It’s day one. You walk into the workplace, nervous and a little scared. There’s the secretary’s desk on the left and your bosses office on the right next to your cubicle. Across from your desk is the desk of an office assistant who seems friendly, but with work to do and knowing no one, it is a little overwhelming and you don’t quite know how to break the ice.
For as long as new workplaces have existed, the fear and trepidation of starting off in a new job has come with it. Trying to get a groove in a new social circle that is distinctly different from any other one you’ve been in so far can be difficult. When you have to head to accounting to discuss budgeting or even simply sit down with your team for a staff meeting, it’s normal to be at a loss on how to break the ice.
Three years ago, I had just begun work at a publicity organization. My office manages 17 performing arts groups and so there is a lot happening in our small space. Walking into the office, I felt small and very disoriented. However, from this experience I’ve discovered 5 icebreaking skills that will make your transition into a new workplace smoother:
- Just Breathe
This should go without saying, but it doesn’t hurt to anyway. Stop, sit down at your desk, and breathe. It is okay to feel overwhelmed by the new… everything. Ignoring these feelings can only heighten your anxiety and nervousness about feeling a little left out. The best remedy to this is to sit at your desk and take deep breaths: In through your nose and out through your mouth. While you do it, acknowledge how you feel and what you are going through. Recognize that it is okay to be new and it is expected of you feel and act new. By doing this, you remove the stress to meet new people,
- Take initiative in meeting other people
Be proactive. While you may want to keep your head down and just get to work, this can heighten your feelings of anxiety and loneliness. Don’t be afraid to introduce yourself to your coworkers, even if it is as simple as exchanging each other’s name. Even just getting your foot in the door is a way to start a workplace relationship that will one day prove to be invaluable down the road.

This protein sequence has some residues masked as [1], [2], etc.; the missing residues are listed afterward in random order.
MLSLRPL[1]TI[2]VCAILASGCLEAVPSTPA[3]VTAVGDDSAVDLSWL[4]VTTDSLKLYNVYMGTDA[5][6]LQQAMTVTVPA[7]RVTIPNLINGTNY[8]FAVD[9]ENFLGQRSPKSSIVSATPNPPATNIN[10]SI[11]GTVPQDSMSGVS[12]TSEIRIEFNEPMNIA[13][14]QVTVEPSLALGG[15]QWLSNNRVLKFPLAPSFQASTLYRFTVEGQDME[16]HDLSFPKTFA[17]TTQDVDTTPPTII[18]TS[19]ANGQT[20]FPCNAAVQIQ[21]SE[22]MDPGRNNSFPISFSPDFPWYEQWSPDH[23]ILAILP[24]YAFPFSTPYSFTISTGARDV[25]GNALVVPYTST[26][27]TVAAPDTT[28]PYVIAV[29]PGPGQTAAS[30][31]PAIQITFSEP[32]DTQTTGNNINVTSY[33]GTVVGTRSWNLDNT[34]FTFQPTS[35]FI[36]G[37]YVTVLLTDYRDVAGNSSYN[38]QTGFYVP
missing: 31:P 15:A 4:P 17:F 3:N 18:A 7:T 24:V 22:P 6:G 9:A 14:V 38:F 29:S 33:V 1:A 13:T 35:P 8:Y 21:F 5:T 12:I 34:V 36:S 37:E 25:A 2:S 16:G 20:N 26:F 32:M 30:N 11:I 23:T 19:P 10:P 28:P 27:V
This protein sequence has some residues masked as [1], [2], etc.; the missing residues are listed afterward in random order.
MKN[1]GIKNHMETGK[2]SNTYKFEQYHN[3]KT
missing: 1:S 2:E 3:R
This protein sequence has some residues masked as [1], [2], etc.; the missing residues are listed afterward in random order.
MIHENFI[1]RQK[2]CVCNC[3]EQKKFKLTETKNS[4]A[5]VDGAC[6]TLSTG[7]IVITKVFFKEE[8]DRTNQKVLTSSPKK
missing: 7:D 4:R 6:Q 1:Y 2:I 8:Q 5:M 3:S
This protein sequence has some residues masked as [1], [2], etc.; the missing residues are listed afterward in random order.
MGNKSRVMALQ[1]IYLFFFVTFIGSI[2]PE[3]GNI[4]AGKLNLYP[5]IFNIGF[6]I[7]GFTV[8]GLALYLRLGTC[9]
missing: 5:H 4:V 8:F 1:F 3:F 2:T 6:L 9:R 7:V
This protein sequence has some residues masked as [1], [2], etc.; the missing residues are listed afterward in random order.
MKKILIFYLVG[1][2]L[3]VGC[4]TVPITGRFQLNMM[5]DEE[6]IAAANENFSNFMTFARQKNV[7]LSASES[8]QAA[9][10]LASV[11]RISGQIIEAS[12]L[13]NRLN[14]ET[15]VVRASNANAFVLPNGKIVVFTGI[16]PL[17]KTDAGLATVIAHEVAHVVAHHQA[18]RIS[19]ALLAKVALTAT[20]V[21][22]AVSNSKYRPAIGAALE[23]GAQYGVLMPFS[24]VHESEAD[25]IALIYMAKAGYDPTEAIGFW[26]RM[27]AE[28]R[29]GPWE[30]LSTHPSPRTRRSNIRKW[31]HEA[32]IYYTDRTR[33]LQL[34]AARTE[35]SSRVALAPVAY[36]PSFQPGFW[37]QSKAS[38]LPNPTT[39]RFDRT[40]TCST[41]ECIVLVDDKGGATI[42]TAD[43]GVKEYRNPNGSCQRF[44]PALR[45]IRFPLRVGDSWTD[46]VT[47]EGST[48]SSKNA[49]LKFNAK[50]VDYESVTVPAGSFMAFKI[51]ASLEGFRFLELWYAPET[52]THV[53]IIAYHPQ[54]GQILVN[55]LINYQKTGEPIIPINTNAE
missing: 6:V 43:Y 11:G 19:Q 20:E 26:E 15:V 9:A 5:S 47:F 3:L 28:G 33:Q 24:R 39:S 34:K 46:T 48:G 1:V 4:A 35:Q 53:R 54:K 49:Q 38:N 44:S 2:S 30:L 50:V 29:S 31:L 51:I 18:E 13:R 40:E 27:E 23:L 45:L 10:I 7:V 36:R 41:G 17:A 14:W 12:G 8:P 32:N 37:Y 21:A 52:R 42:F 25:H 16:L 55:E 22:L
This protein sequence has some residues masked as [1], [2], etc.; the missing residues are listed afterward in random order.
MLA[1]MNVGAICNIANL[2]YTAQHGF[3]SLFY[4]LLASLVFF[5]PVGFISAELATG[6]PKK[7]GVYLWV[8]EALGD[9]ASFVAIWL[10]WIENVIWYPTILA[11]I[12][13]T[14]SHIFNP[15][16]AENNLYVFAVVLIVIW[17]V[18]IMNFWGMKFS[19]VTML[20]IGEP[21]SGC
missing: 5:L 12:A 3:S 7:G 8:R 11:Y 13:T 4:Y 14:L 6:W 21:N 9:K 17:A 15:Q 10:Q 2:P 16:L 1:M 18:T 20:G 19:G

There is no greater skill necessary to building raporte than to listen to the other person. You may be anxious to talk about yourself, what you do, and where you came from. However, letting the other person talk and showing them that you are actively invested in what they have to say and helps them to trust you and to feel appreciated, which in turn is good for you.
- Attend social events
The dreaded office party. Love them or hate them, you cannot ignore them. If there is a work mixer or an office party happening, consider going. First, someone has put thought and time into this and second, it is a fantastic way to break the ice with people you may not talk to on a normal basis. If you work in communications and people from Accounting are there,
- Give yourself Time
It took me one year to understand one of my coworkers. We hadn’t talked much and had remained professional. However, outside of that, we never fully understood each other and respectfully kept our distance. But, with an influx of new employees coming in leaving he and I as the last remaining long-term employees, we found it easier to talk about university, sports, and even one of the taboo subjects- politics. We have since become good friends.
Breaking the ice in a new workplace can seem stressful, but remember that a little goes a long way. Being a new employee can be hard, but these things can do a lot to ease the burden of coming into your new job.